In other words, people were discussing, talking, and buying cryptocurrencies not because of any economic fundamental value, but more like trading cards or Beanie Babies. It was novelty, a hobby, a culture unto itself that had nothing to do with intrinsic value. This too was the case during Dotcom while CNBC and the various "professionals" they had on were talking about Krispy Kreme donuts, upcoming IPO's and ill-understood technologies that had ne'er been tethered to profits or reality.
Which perhaps leads to the eeriest similarity of them all - ICO's and technospeak.
While the Dotcom bubble heralded IPO's (Initial Public Offerings) of the latest dotcom company that traded dog manure for Styrofoam widgets, this same "crypto-cult-culture" heralds "ICO's" (Initial Coin Offerings) with the same fanfare AND complete lack of profitability, intrinsic value, and sanity.
Never mind there's 1100 currencies out there already.
Never mind these coins don't produce dividends, rent, interest, or income.
Never mind the world really only needs 3-4 cryptocurrencies.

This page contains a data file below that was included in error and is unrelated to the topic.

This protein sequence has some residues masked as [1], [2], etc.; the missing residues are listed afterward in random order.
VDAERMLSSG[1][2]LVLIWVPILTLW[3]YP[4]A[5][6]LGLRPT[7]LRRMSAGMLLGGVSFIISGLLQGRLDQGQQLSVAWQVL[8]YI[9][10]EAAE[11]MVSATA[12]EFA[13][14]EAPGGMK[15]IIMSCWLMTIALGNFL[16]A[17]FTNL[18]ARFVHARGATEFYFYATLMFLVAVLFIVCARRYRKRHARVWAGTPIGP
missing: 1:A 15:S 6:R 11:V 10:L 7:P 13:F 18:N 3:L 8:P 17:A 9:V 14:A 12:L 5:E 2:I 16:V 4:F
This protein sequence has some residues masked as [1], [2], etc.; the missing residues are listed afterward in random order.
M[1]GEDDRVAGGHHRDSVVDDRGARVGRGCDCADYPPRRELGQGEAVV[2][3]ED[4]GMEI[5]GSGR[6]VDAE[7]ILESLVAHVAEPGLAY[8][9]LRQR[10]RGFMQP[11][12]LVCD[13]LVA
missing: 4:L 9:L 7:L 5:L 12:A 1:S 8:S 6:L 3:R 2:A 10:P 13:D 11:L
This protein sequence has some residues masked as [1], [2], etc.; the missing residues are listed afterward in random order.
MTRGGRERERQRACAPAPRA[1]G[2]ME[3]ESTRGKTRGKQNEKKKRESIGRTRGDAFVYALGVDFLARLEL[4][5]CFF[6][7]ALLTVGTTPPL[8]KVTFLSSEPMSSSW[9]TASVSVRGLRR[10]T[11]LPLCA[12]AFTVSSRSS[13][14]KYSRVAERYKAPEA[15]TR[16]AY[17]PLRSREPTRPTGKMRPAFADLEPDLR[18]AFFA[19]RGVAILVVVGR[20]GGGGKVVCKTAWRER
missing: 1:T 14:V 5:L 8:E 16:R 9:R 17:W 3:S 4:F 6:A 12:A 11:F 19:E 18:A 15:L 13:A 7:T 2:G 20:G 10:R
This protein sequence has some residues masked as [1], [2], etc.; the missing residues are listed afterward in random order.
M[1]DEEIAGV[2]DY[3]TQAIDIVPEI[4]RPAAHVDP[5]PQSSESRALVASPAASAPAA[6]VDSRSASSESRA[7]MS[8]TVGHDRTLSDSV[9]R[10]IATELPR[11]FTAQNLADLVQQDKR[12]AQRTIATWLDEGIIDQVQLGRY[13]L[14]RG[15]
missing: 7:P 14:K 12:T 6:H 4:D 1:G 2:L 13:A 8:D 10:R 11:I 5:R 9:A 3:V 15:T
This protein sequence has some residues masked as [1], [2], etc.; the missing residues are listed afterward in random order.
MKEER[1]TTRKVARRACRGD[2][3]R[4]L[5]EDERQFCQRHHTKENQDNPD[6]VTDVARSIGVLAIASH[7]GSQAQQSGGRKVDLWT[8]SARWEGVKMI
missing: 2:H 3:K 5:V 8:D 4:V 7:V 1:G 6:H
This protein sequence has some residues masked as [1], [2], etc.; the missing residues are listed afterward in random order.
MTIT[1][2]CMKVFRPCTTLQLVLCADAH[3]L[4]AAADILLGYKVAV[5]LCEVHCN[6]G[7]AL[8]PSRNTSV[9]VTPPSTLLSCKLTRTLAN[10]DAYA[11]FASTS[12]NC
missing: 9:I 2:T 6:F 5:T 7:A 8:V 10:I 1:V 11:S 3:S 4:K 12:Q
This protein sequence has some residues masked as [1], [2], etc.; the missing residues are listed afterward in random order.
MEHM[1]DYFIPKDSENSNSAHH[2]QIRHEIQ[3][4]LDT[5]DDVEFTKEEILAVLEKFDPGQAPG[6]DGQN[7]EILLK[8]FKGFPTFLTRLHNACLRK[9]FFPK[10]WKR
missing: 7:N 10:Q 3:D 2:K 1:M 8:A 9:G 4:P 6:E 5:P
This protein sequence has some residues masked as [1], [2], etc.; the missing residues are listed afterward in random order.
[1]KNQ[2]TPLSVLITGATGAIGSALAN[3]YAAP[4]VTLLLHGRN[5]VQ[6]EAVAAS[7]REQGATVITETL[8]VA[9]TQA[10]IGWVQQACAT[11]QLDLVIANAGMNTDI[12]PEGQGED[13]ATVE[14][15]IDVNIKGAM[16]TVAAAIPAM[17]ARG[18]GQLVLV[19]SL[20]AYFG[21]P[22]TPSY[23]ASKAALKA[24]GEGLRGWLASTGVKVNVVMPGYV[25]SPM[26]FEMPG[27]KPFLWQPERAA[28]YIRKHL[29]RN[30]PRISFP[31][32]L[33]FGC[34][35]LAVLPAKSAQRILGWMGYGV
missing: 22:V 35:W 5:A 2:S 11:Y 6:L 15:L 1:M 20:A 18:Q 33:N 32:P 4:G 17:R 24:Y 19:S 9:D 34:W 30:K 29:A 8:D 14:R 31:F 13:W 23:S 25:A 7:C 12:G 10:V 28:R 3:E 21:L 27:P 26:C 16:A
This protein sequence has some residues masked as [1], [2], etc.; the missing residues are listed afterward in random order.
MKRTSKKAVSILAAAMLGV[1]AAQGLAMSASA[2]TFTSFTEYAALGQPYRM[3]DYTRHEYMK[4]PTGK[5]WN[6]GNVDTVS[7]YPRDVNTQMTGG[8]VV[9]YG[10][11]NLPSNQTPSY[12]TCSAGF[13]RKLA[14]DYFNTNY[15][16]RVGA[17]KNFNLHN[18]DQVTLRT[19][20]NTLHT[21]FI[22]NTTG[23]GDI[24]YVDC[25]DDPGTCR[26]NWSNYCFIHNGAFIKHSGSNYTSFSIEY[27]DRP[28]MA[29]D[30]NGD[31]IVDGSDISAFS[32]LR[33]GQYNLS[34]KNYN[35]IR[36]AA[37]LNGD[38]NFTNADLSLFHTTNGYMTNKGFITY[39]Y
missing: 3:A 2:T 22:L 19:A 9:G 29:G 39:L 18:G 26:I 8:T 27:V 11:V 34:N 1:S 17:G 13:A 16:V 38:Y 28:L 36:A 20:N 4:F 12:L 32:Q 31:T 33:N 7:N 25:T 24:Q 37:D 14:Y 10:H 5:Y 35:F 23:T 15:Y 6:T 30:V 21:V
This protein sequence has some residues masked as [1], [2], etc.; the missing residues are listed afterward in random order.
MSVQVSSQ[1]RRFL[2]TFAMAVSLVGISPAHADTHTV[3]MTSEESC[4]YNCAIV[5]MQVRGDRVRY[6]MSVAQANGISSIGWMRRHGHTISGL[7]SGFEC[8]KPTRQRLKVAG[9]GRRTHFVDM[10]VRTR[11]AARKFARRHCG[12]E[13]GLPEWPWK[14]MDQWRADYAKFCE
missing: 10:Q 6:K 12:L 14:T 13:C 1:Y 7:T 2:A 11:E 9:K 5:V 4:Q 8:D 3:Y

Nope, you got yourself an ICO! Let's uncork the champagne while cashing in our 401k's to buy FECESCOIN!!!
Worse, coupled with this unwarranted fanfare is the scariest hallmark of Dotcom Mania, "technospeak."
If you're too young to remember (or just too ashamed to admit you got duped by it) in order to get financing aspiring dotcom companies would talk over investment bankers' and investors' heads with technical jargon. Remember, the internet was relatively new technology and you could easily fool a Harvard MBA at a bulge bracket investment bank that you knew what you were talking about.
"If we increase the RAM on the baud information super highway, then the TCP protocol packets will be redirected to our mainframe servers, resulting in increased bandwidth and profit for our firewall. And if you invest $1.5 billion in 'E-genuity' you'll get a 20% share of our firewall profits!"